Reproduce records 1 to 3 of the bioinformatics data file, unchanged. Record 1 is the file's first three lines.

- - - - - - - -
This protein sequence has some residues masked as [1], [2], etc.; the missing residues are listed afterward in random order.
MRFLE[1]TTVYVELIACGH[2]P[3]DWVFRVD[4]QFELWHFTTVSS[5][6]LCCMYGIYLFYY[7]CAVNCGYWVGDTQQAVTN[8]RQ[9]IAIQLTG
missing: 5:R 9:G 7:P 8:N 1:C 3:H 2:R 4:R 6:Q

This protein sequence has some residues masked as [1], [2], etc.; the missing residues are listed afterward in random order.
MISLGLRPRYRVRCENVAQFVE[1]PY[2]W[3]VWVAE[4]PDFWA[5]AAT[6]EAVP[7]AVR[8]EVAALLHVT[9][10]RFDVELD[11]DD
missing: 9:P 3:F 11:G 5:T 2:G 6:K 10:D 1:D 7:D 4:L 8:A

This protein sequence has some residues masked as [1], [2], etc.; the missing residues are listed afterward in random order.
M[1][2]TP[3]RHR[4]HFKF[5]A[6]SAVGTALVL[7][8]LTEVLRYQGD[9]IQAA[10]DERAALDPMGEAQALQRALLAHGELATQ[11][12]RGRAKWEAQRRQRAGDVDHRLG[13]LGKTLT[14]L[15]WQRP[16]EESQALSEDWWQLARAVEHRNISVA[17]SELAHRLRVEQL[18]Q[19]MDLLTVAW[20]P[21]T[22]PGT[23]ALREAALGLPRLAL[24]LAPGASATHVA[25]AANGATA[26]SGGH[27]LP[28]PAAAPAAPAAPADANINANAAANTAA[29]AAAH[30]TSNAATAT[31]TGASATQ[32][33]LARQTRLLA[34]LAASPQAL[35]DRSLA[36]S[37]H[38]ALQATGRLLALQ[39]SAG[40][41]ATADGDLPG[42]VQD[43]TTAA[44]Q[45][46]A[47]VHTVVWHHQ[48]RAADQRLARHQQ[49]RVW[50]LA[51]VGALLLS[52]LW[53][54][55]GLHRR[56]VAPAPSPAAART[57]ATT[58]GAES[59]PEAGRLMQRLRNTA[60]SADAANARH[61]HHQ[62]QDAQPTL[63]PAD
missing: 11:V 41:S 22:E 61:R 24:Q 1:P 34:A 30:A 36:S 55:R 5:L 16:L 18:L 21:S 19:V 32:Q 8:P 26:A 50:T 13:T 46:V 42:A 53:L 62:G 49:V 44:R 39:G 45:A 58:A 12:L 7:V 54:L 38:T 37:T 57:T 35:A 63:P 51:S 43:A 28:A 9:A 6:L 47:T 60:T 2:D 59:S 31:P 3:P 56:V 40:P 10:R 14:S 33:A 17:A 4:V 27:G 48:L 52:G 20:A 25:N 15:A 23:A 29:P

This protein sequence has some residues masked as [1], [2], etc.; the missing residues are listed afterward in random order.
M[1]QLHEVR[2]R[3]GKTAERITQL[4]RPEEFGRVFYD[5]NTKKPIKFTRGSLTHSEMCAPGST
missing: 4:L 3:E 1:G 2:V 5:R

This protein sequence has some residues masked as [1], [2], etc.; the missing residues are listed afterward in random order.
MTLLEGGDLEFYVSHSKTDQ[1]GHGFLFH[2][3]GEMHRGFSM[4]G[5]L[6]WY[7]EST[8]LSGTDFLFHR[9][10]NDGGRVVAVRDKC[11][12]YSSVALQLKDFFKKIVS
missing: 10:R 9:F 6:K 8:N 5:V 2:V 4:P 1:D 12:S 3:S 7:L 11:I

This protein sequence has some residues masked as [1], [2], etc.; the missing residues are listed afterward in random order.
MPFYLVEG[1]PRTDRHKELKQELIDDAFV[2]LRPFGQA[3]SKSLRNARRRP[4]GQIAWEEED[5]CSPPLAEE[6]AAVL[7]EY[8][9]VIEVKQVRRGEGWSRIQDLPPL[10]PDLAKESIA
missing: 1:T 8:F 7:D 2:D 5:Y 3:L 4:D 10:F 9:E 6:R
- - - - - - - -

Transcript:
This protein sequence has some residues masked as [1], [2], etc.; the missing residues are listed afterward in random order.
MRFLE[1]TTVYVELIACGH[2]P[3]DWVFRVD[4]QFELWHFTTVSS[5][6]LCCMYGIYLFYY[7]CAVNCGYWVGDTQQAVTN[8]RQ[9]IAIQLTG
missing: 5:R 9:G 7:P 8:N 1:C 3:H 2:R 4:R 6:Q

This protein sequence has some residues masked as [1], [2], etc.; the missing residues are listed afterward in random order.
MISLGLRPRYRVRCENVAQFVE[1]PY[2]W[3]VWVAE[4]PDFWA[5]AAT[6]EAVP[7]AVR[8]EVAALLHVT[9][10]RFDVELD[11]DD
missing: 9:P 3:F 11:G 5:T 2:G 6:K 10:D 1:D 7:D 4:L 8:A

This protein sequence has some residues masked as [1], [2], etc.; the missing residues are listed afterward in random order.
M[1][2]TP[3]RHR[4]HFKF[5]A[6]SAVGTALVL[7][8]LTEVLRYQGD[9]IQAA[10]DERAALDPMGEAQALQRALLAHGELATQ[11][12]RGRAKWEAQRRQRAGDVDHRLG[13]LGKTLT[14]L[15]WQRP[16]EESQALSEDWWQLARAVEHRNISVA[17]SELAHRLRVEQL[18]Q[19]MDLLTVAW[20]P[21]T[22]PGT[23]ALREAALGLPRLAL[24]LAPGASATHVA[25]AANGATA[26]SGGH[27]LP[28]PAAAPAAPAAPADANINANAAANTAA[29]AAAH[30]TSNAATAT[31]TGASATQ[32][33]LARQTRLLA[34]LAASPQAL[35]DRSLA[36]S[37]H[38]ALQATGRLLALQ[39]SAG[40][41]ATADGDLPG[42]VQD[43]TTAA[44]Q[45][46]A[47]VHTVVWHHQ[48]RAADQRLARHQQ[49]RVW[50]LA[51]VGALLLS[52]LW[53][54][55]GLHRR[56]VAPAPSPAAART[57]ATT[58]GAES[59]PEAGRLMQRLRNTA[60]SADAANARH[61]HHQ[62]QDAQPTL[63]PAD
missing: 11:V 41:S 22:E 61:R 24:Q 1:P 34:A 30:A 36:S 55:R 5:L 16:L 18:L 21:S 19:V 32:Q 8:P 26:A 50:T 13:T 46:V 42:A 53:L 62:G 49:V 44:R 39:G 45:A 58:A 12:L 7:V 54:L 38:T 37:T 57:T 35:A 63:P 51:S 43:A 28:A 9:A 6:L 47:T 60:T 2:D 59:S 31:P 3:P 56:V 40:P 10:R 14:S 33:A 17:A 4:V 27:G 48:L 52:G 20:A 25:N 15:A 23:A 29:P